Warren Buffett released his annual letter to Berkshire Hathaway (NYSE: BRK-B ) shareholders on Saturday. While Berkshire shareholders and anyone with a serious interest in investing might consider reading the whole thing, here are some highlights of Warren's wisdom.
On Berkshire's intrinsic value: "As I've long told you, Berkshire's intrinsic value far exceeds its book value. Moreover, the difference has widened considerably in recent years. That's why our 2012 decision to authorize the repurchase of shares at 120% of book value made sense. Purchases at that level benefit continuing shareholders because per-share intrinsic value exceeds that percentage of book value by a meaningful amount."
On Berkshire's performance in this cycle: "Over the stock market cycle between yearends 2007 and 2013, we overperformed the S&P. Through full cycles in future years, we expect to do that again. If we fail to do so, we will not have earned our pay. After all, you could always own an index fund and be assured of S&P results."
On investment and operating performance: "Since 1970, our per-share investments have increased at a rate of 19.3% compounded annually, and our earnings figure has grown at a 20.6% clip. It is no coincidence that the price of Berkshire stock over the 43-year period has increased at a rate very similar to that of our two measures of value. Charlie [Munger] and I like to see gains in both sectors, but we will most strongly focus on building operating earnings."
On the Heinz deal: "Though the Heinz acquisition has some similarities to a 'private equity' transaction, there is a crucial difference: Berkshire never intends to sell a share of the company. What we would like, rather, is to buy more, and that could happen."
On Berkshire's elephant herd: "With Heinz, Berkshire now owns 8 1⁄2 companies that, were they stand-alone businesses, would be in the Fortune 500. Only 491 1⁄2 to go."
On Berkshire's "Powerhouse Five": "MidAmerican [Energy] is one of our "Powerhouse Five" -- a collection of large non-insurance businesses that, in aggregate, had a record $10.8 billion of pre-tax earnings in 2013, up $758 million from 2012. The other companies in this sainted group are BNSF [Railway], Iscar, Lubrizol and Marmon. Of the five, only MidAmerican, then earning $393 million pre-tax, was owned by Berkshire nine years ago."
On Berkshire's insurance operation: "Berkshire's extensive insurance operation again operated at an underwriting profit in 2013 -- that makes 11 years in a row -- and increased its float. During that 11-year stretch, our float -- money that doesn't belong to us but that we can invest for Berkshire's benefit -- has grown from $41 billion to $77 billion. Concurrently, our underwriting profit has aggregated $22 billion pre-tax, including $3 billion realized in 2013."
On investing in the U.S.: "Our subsidiaries spent a record $11 billion on plant and equipment during 2013, roughly twice our depreciation charge. About 89% of that money was spent in the United States. Though we invest abroad as well, the mother lode of opportunity resides in America."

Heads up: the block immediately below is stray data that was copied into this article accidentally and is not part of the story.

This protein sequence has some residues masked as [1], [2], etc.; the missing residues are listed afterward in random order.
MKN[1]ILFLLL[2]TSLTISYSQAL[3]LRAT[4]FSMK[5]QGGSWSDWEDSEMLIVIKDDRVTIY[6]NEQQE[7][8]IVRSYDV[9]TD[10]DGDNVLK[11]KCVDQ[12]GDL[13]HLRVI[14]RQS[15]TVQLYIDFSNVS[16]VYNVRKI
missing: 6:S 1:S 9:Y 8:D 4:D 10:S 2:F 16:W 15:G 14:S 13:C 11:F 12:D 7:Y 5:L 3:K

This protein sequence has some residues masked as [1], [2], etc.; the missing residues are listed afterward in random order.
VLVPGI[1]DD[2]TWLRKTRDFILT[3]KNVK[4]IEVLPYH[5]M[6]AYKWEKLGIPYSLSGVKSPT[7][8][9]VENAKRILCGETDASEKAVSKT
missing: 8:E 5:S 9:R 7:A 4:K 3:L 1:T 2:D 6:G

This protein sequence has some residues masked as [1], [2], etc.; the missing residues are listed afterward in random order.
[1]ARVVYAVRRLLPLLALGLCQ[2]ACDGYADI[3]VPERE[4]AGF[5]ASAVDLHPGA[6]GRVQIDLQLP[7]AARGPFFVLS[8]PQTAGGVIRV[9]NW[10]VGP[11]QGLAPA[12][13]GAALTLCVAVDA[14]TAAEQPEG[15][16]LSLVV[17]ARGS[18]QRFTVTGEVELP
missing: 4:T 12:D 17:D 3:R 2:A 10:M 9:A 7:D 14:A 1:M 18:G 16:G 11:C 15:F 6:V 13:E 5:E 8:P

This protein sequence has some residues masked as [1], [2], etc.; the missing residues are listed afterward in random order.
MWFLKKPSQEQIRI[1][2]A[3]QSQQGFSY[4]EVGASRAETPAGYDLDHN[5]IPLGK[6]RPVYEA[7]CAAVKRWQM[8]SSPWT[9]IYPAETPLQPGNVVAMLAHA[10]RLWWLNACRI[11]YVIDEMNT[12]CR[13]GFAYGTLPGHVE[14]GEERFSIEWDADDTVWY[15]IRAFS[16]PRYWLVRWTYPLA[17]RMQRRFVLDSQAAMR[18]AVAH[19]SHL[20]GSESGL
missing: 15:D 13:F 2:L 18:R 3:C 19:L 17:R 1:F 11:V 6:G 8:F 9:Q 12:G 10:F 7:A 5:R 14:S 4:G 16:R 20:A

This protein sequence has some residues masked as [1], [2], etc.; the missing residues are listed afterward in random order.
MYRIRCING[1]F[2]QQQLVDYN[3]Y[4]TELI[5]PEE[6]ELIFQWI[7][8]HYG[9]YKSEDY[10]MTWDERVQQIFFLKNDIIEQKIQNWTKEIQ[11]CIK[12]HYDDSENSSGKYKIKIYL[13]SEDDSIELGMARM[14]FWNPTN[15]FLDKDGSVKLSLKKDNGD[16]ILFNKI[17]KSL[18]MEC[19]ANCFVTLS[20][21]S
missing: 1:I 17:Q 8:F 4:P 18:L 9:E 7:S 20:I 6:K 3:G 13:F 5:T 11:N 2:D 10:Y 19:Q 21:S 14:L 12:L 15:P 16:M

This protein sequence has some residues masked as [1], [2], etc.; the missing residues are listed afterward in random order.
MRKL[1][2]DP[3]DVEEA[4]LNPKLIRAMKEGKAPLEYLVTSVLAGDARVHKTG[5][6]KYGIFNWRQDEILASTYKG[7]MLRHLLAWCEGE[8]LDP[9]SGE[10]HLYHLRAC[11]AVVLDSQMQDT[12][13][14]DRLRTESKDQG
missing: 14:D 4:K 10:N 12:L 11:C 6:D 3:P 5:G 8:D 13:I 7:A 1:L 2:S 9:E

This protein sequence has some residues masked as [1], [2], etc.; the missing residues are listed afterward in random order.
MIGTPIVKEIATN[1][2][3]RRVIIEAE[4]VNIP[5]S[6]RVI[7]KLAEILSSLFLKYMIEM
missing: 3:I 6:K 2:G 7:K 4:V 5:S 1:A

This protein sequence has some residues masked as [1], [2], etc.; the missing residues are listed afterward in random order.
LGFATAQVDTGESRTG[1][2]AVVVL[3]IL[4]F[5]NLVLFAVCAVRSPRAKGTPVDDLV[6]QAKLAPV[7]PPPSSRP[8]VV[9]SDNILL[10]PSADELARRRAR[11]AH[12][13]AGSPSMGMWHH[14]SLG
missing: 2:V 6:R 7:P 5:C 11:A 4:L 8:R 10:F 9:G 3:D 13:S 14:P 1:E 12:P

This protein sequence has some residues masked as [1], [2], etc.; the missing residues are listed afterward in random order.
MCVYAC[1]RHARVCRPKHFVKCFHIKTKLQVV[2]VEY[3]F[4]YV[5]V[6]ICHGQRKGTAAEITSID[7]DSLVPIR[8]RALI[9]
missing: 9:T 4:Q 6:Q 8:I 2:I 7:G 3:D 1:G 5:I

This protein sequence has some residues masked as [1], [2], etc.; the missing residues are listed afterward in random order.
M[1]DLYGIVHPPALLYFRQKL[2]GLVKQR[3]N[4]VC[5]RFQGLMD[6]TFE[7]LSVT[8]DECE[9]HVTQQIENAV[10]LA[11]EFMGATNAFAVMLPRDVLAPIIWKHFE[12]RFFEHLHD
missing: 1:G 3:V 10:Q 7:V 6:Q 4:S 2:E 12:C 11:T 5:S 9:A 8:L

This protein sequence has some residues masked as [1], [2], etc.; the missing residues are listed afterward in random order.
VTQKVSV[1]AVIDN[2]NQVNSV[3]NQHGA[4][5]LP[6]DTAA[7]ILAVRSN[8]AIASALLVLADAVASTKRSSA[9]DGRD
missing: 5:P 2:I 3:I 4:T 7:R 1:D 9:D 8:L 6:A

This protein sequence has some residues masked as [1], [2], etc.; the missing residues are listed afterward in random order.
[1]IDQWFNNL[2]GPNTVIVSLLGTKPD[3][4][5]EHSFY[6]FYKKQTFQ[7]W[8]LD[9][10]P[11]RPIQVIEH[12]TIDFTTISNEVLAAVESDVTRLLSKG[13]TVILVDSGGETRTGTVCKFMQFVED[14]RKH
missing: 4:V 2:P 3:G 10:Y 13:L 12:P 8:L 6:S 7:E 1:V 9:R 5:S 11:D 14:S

On the U.S. as a long-term bet: "Charlie and I have always considered a 'bet' on ever-rising U.S. prosperity to be very close to a sure thing. Indeed, who has ever benefited during the past 237 years by betting against America? If you compare our country's present condition to that existing in 1776, you have to rub your eyes in wonder. And the dynamism embedded in our market economy will continue to work its magic. America's best days lie ahead."
On being beaten by his portfolio managers: "In a year in which most equity managers found it impossible to outperform the S&P 500, both Todd Combs and Ted Weschler handily did so. Each now runs a portfolio exceeding $7 billion. They've earned it. I must again confess that their investments outperformed mine. (Charlie says I should add 'by a lot.') If such humiliating comparisons continue, I'll have no choice but to cease talking about them."
On Todd Combs' and Ted Weschler's roles: "Todd and Ted have also created significant value for you in several matters unrelated to their portfolio activities. Their contributions are just beginning: Both men have Berkshire blood in their veins."
On Berkshire's "Big Four" stock investments: "Berkshire increased its ownership interest last year in each of its 'Big Four' investments -- American Express, Coca-Cola (NYSE: KO ) , IBM (NYSE: IBM ) and Wells Fargo (NYSE: WFC ) ... And, if you think tenths of a percent aren't important, ponder this math: For the four companies in aggregate, each increase of one-tenth of a percent in our share of their equity raises Berkshire's share of their annual earnings by $50 million."
On growth opportunities in energy: "From a standing start nine years ago, MidAmerican now accounts for 7% of the country's wind generation capacity, with more on the way. Our share in solar -- most of which is still in construction – is even larger."
On GEICO's competitive advantage: "When I was first introduced to GEICO in January 1951, I was blown away by the huge cost advantage the company enjoyed compared to the expenses borne by the giants of the industry. That operational efficiency continues today and is an all-important asset. No one likes to buy auto insurance. But almost everyone likes to drive. The insurance needed is a major expenditure for most families. Savings matter to them -- and only a low-cost operation can deliver these. GEICO's cost advantage is the factor that has enabled the company to gobble up market share year after year. Its low costs create a moat -- an enduring one -- that competitors are unable to cross."
On Berkshire's "hidden" stake in Bank of America: "Berkshire has one major equity position that is not included in the table: We can buy 700 million shares of Bank of America (NYSE: BAC ) at any time prior to September 2021 for $5 billion. At yearend these shares were worth $10.9 billion. We are likely to purchase the shares just before expiration of our option. In the meantime, it is important for you to realize that Bank of America is, in effect, our fifth largest equity investment and one we value highly."